Mind & Mood

Your mood and your mental health affect every aspect of your life, from how you feel about yourself to your relationships with others and your physical health. There's a strong link between good mental health and good physical health, and vice versa. In the other direction, depression and other mental health issues can contribute to digestive disorders, trouble sleeping, lack of energy, heart disease, and other health issues.

There are many ways to keep your mind and mood in optimal shape. Exercise, healthy eating, and stress reduction techniques like meditation or mindfulness can keep your brain — and your body — in tip-top shape.

When mood and mental health slip, doing something about it as early as possible can keep the change from getting worse or becoming permanent. Treating conditions like depression and anxiety improve quality of life. Learning to manage stress makes for more satisfying and productive days.

Mind & Mood Articles

Grief can hurt — in more ways than one

The emotional side of grieving can affect the whole body and all organ systems, and maybe even the immune system. Grief is associated with stress; heart problems; depression; and depression-related symptoms such as insomnia, social withdrawal, and a loss of appetite. Though it may feel difficult, it’s important to maintain healthy habits during a period of grief, such as eating right and exercising. Social connections—seeing friends and family—are also crucial for good health, even when grieving. (Locked) More »

The no-drug approach to mild depression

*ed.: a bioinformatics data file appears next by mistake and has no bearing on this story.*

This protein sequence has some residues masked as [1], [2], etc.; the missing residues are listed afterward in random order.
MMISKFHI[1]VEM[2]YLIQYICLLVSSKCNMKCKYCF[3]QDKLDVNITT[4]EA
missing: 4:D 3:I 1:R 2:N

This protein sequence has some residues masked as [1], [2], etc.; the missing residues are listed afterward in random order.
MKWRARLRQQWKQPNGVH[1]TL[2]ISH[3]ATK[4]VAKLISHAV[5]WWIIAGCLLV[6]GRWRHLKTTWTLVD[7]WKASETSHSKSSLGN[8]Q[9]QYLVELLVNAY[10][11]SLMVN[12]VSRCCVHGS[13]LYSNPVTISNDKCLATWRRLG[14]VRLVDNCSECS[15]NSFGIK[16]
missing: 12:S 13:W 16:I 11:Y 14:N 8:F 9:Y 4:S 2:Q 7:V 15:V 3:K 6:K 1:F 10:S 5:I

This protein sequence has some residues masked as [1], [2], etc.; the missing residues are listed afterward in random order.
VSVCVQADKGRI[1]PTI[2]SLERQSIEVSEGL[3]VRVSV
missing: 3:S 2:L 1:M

While antidepressants can relieve and control symptoms of mild or moderate depression, they are not the only option. Fortunately, many nondrug options are available to help manage depression symptoms and prevent future episodes, such as exercising regularly, avoiding unhealthy foods, expressing gratitude, and staying socially active. More »

Omega-3s for anxiety?

Omega-3 fatty acid supplements may help ease anxiety symptoms in people diagnosed with a range of physical and mental health problems. But additional research is needed to confirm this possible benefit. More »

Do hangovers damage the brain?

Evidence suggests that alcohol hangovers impair concentration, memory, and psychomotor speed. It’s unclear, however, if hangovers cause lasting brain damage. (Locked) More »

Tips to remember

Occasional memory lapses are upsetting, but unfortunately are a natural part of aging. These changes can slow certain cognitive processes, which makes it more difficult at times to learn and recall new and existing information. These minor memory lapses are often not a sign of Alzheimer’s disease, and there are ways for older adults to sharpen their everyday memory to help retain just-learned information. More »

From street drug to depression therapy

Ketamine is a treatment option for people with depression whose condition has not responded to other medications. Use of the drug, however, remains somewhat controversial, and not everyone is a candidate. Providers should conduct an assessment to determine if the medication is appropriate for the individual, and conduct monitoring and follow-up to ensure safety. More »

Strengthen your mood with weight training

Resistance training exercises aren’t just good for your body and your cardiovascular system. They might also boost mood, according to a new study. People who participated in resistance training between two or more days a week had fewer symptoms of depression than those who did not. (Locked) More »